French bus drivers win right to wear shorts after pulling skirt stunt

Bus drivers in the western city of Nantes have been told they will be allowed to wear shorts after winning over company bosses by sporting skirts for a day in protest over strict uniform regulations despite the punishing heatwave.

French bus drivers win right to wear shorts after pulling skirt stunt
Photo: Screengrab Presse Ocean
Bus drivers in the western French city of Nantes will now be able to wear shorts to work after company bosses relaxed strict rules.
In the end bosses at bus company Semitan conceded and pledged to update its uniform policy.
A note, released by the company on Thursday, said that workers would be allowed to wear shorts while waiting for an updated uniform, as long as they correspond to the uniform's colour scheme of black and beige. 
French bus drivers slip into skirts for work to denounce shorts ban amid sizzling heatwave
Photo: Screengrab Presse Ocean
The bosses will make a proposal on an “adapted uniform” during the next meeting addressing the company's dress code on June 30th. 
The Local reported on the bus drivers' skirt protest as the workers complained that their uniform was inappropriate considering the sweltering temperatures that have been affecting most of France, including Nantes. 
“We envy women at moments like this,” said Didier Sauvetre a driver from the CFDT union told the local Presse Ocean news site.
(Screengrab Presse Ocean)
“Given that skirts are an authorized outfit in the company, we are wearing skirts,” he said.
“A modern outlook would allow us to wear long shorts from time to time. This is a form of discrimination. Women drivers can wear skirts, but not the men,” said Gabriel Magner, another union rep.
“In this heatwave, the temperatures are reaching close to 50C behind our windscreens. And given we have no air conditioning on our buses, it's unbearable,” he added.
Although there is nothing in France's labour code that bars workers from wearing shorts, the decision often comes down to the company and depends on the type of job. The labour code does say workers can down tools if they believe their health is in danger due to working conditions.

The bus company Semitan however believes shorts are not appropriate for the work of a bus driver.
However drivers say once they are locked inside the driver's cabins no one can see them anyway.

Semitan took its first step towards a compromise in summer last year when it rolled out a new line in “summer trousers” for drivers, that were lighter.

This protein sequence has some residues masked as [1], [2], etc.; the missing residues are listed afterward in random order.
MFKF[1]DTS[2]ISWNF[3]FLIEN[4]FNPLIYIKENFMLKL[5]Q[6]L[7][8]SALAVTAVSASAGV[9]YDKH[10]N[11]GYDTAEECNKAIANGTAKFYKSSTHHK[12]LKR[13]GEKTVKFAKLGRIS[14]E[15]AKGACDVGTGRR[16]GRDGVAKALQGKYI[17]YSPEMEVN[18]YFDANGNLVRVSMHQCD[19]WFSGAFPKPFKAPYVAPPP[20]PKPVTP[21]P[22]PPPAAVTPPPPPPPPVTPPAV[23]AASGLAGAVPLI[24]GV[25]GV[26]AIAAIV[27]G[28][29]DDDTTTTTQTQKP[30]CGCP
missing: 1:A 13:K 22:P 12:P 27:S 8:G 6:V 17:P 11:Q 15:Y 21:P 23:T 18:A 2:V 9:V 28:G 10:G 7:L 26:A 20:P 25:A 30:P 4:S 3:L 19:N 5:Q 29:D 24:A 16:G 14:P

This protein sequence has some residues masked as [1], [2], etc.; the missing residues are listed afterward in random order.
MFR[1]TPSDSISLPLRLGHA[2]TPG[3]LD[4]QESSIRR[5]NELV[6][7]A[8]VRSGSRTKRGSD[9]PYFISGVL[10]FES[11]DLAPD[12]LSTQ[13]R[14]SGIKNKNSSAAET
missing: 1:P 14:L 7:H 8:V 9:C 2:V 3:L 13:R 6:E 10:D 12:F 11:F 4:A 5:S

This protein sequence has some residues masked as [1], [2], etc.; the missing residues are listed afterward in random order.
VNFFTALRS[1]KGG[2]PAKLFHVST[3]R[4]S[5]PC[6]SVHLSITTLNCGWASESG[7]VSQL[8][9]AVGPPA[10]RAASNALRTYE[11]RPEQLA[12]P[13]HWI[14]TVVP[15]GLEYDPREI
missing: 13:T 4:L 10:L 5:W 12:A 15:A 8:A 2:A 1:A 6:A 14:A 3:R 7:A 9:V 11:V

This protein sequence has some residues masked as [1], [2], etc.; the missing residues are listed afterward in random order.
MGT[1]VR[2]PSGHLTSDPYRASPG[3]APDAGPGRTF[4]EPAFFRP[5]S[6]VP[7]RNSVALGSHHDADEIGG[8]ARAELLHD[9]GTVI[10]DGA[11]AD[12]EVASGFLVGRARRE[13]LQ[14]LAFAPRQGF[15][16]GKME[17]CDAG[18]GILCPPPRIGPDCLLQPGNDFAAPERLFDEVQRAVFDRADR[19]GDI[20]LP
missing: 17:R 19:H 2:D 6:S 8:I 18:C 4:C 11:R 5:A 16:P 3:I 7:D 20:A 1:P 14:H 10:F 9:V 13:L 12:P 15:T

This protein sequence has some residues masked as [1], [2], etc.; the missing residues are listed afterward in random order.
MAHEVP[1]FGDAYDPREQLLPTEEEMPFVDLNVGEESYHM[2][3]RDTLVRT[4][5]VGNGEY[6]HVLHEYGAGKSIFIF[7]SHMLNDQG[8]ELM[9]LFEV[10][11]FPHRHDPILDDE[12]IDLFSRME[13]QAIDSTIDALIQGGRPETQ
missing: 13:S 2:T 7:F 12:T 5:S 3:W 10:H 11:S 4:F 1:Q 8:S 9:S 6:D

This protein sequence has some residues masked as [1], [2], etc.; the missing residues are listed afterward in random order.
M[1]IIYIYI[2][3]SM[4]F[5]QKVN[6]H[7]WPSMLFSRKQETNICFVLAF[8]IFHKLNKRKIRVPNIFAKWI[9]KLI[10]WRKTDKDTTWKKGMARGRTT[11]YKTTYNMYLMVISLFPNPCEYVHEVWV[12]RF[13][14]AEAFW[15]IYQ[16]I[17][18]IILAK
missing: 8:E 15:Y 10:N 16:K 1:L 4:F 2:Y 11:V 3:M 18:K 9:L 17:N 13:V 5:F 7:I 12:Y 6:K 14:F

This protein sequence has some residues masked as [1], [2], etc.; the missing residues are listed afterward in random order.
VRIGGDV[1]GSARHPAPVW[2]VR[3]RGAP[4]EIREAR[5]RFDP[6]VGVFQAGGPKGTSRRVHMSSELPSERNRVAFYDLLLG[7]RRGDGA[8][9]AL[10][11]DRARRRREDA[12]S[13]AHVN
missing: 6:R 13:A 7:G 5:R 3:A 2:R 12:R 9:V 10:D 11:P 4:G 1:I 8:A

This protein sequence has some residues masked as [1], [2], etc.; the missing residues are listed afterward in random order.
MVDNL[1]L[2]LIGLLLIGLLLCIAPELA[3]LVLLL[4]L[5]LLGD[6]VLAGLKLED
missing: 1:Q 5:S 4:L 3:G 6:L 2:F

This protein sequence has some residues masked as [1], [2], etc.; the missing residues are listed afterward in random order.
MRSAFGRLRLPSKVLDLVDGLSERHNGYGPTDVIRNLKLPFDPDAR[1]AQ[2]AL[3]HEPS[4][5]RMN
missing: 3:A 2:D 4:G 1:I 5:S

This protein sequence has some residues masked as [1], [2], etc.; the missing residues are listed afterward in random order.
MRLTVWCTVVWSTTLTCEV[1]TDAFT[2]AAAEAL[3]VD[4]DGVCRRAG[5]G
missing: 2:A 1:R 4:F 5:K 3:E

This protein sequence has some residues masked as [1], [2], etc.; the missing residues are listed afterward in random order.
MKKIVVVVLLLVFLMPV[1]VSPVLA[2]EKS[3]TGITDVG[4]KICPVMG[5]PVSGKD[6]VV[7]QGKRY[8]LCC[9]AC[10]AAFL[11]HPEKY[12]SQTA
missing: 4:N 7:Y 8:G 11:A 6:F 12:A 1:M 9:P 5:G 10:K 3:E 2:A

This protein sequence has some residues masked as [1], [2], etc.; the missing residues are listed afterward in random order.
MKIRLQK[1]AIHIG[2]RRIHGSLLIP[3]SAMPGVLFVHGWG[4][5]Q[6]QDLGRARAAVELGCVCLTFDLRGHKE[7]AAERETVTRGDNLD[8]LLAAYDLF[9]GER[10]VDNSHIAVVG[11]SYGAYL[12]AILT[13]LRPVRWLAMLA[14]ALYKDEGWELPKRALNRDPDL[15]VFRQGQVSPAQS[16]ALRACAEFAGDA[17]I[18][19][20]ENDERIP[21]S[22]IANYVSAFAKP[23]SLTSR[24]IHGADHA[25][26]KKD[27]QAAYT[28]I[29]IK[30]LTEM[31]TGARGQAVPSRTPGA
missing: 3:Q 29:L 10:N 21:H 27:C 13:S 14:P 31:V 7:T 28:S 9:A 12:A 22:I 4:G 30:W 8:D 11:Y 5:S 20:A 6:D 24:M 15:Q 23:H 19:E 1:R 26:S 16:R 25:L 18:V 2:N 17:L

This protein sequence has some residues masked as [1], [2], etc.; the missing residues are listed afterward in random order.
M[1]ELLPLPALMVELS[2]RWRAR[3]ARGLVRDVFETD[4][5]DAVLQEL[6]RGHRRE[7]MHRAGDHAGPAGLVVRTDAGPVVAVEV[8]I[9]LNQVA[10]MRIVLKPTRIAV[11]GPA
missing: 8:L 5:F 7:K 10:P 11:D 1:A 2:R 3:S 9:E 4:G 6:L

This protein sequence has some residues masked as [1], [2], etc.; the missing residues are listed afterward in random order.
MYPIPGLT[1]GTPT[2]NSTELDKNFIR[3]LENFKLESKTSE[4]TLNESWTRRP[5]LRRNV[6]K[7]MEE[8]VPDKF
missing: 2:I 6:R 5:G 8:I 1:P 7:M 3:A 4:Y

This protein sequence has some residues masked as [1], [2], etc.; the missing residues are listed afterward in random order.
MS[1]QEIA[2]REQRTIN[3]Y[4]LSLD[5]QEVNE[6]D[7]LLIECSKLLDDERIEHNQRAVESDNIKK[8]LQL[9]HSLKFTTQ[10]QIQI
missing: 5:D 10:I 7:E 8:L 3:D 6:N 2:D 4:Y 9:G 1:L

This is not the first time bus drivers in France have complained about their uniforms.
In April 2013 The Local reported on how bus drivers in Marseille were set to strike because of restrictive working conditions – in other words their trousers were too tight.
“I won't be wearing them,” one Marseille bus-driver said at the time. “You'd think we work for [car repair company] Speedy! The shirts are alright, but these pants are far too tight,” he added.
“We reject the bottom half of this uniform,” added a union chief.

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French ‘have more sex while working from home’, poll claims

For most people working from home means rarely changing out of PJs and spending a lot of time on zoom calls - but respondents to one French poll said for them it's an opportunity to have more sex.

French 'have more sex while working from home', poll claims
A change from the classic work-from-home outfit of pyjamas. Photo: AFP

A poll conducted by Ifop for extra-marital dating site Gleeden reported one third of respondents (34 percent) saying they had had sex during working hours while on télétravail (home working) and one third of people said they had more desire for their partner since the second lockdown in October.

In total 18 percent of people said they are having more sex now than they did before the pandemic.

“I've got into the habit, since I've been working at home, of taking a little nap in the middle of the day,” web designer Tomas told Le Parsien, “and my girlfriend often joins me”.

“Sometimes we even warm up beforehand with very explicit messages. In the end, it doesn't take us long, we are very relaxed afterwards and just as efficient when we get back behind our screens to work. Frankly, it's better than a cigarette break in the cold outside the office.”
The trend was particularly marked among couples with children, when working hours have become time spent together at home without the children around.
“Unlike in the spring, the children are at school and without our travel time, our days are longer,” said Sophie, a civil servant based in Strasbourg, who works two days a week at home with her husband.
However, some of the participants told pollsters that lockdown and working from home had lead to a drop in morale and libido, while others said being with their partners all day dampened their desire.
The French government still recommends télétravail for those who can, but in January released an updated protocol adding extra days in office for those who wanted them, recognising the impact of loneliness and isolation on many home-workers.
The poll – entitled The sexual and emotional life of the French during the second lockdown – was carried out on 2,017 over-18s between November 24th and 30th.